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In a Landmark Judgment the Supreme Court has held that a parent who is denied custody shall have the right to talk to the child every day.

Yashita Sahu vs. State of Rajasthan


Yashita Sahu vs. State of Rajasthan

In a landmark Judgment of the year 2020 the Supreme Court has observed that a parent who is denied custody of the child should have the right to talk to his/her child for 5-10 minutes every day.

The Court has observed that:

"It is too late in the day to urge that a writ of habeas corpus is not maintainable if the child is in the custody of another parent. The law in this regard has developed a lot over a period of time but now it is a settled position that the court can invoke its extraordinary writ jurisdiction for the best interest of the child."


The top court has further observed that:

"A child, especially a child of tender years requires the love, affection, company, protection of both parents. This is not only the requirement of the child but is his/her basic human right. Just because the parents are at war with each other, does not mean that the child should be denied the care, affection, love or protection of any one of the two parents. A child is not an inanimate object which can be tossed from one parent to the other. Every separation, every re-union may have a traumatic and psychosomatic impact on the child. Therefore, it is to be ensured that the court weighs each and every circumstance very carefully before deciding how and in what manner the custody of the child should be shared between both the parents."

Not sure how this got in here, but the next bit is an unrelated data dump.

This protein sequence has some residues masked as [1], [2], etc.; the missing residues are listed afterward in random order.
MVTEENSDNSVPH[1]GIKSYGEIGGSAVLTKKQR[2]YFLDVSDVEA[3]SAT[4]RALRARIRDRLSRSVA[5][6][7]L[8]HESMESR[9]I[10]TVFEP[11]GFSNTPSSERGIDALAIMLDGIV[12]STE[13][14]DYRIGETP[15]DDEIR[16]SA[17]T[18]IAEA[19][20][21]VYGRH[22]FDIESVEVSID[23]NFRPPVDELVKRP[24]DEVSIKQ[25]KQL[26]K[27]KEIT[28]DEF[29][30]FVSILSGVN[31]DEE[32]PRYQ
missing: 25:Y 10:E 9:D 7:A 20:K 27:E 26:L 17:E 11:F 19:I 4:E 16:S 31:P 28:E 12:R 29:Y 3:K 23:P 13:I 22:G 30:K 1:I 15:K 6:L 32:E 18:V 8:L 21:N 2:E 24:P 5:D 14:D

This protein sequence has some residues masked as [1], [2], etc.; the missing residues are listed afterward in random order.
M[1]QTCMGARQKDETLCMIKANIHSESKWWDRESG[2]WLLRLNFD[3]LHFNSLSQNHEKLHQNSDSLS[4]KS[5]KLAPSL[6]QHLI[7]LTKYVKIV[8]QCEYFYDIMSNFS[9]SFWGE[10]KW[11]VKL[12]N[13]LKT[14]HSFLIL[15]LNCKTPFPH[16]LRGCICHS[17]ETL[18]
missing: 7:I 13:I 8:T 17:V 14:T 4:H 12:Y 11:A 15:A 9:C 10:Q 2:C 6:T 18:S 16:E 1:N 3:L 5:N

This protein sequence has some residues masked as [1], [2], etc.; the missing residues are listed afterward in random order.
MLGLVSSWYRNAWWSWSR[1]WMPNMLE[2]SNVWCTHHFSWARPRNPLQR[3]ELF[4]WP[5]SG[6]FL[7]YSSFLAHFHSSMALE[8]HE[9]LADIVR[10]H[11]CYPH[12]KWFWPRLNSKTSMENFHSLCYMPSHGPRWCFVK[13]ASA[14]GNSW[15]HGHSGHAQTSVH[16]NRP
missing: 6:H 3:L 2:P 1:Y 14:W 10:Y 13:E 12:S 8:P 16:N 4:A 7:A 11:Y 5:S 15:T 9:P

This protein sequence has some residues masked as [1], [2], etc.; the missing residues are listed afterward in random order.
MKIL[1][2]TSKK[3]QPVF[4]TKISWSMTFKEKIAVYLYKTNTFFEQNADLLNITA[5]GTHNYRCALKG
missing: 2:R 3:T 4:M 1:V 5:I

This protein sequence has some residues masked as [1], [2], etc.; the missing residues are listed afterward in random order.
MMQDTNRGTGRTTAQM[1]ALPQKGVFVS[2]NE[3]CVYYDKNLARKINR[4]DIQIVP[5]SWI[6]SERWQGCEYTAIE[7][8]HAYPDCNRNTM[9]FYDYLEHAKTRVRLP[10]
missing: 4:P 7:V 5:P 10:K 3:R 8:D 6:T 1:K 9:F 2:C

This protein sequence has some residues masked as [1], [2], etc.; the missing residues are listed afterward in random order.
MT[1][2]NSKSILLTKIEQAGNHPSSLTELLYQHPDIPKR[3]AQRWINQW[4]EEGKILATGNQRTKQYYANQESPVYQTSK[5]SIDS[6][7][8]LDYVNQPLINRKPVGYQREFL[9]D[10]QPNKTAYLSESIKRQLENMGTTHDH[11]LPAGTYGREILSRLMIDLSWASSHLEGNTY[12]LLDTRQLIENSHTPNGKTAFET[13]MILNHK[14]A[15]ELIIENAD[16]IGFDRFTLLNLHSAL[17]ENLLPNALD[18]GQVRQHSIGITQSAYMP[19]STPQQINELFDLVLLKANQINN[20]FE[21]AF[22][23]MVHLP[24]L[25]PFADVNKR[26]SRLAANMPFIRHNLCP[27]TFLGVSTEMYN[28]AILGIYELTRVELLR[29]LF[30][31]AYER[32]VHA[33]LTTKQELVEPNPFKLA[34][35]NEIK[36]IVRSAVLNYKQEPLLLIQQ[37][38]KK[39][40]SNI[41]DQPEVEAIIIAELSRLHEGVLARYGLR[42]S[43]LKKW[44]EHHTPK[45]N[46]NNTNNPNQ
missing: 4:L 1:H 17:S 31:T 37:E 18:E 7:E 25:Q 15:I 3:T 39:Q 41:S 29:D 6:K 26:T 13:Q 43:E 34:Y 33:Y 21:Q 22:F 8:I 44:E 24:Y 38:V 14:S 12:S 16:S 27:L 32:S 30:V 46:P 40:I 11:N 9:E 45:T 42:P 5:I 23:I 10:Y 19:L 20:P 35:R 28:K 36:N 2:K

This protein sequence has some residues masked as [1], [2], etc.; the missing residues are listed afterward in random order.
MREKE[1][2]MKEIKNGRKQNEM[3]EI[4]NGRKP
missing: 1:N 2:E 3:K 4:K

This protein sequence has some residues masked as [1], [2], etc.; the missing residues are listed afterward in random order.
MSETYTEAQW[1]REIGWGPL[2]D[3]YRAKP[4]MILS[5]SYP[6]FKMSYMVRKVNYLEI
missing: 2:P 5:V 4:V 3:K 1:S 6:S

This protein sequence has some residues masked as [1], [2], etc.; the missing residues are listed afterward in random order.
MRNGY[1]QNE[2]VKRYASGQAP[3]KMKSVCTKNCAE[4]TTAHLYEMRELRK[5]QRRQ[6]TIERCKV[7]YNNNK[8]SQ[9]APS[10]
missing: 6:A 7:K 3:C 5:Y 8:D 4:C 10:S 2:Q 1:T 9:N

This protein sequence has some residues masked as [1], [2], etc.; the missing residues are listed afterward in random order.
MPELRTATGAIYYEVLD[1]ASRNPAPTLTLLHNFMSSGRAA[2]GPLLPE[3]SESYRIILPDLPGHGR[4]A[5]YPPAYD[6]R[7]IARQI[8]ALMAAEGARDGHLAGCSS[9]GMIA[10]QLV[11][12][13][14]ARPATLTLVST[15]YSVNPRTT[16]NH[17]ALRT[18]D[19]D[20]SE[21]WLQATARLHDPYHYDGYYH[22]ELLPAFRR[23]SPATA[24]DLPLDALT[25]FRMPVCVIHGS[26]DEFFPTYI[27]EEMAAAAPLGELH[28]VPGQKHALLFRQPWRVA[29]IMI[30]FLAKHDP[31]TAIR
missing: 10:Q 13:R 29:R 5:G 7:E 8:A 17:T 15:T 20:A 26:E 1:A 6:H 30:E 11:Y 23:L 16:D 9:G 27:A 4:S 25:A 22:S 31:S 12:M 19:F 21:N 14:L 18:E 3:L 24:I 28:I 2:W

"Even if the custody is given to one parent the other parent must have sufficient visitation rights to ensure that the child keeps in touch with the other parent and does not lose social, physical and psychological contact with any one of the two parents. It is only in extreme circumstances that one parent should be denied contact with the child. Reasons must be assigned if one parent is to be denied any visitation rights or contact with the child. Courts dealing with the custody matters must while deciding issues of custody clearly define the nature, manner and specifics of the visitation rights."


Yashita Sahu vs. State of Rajasthan

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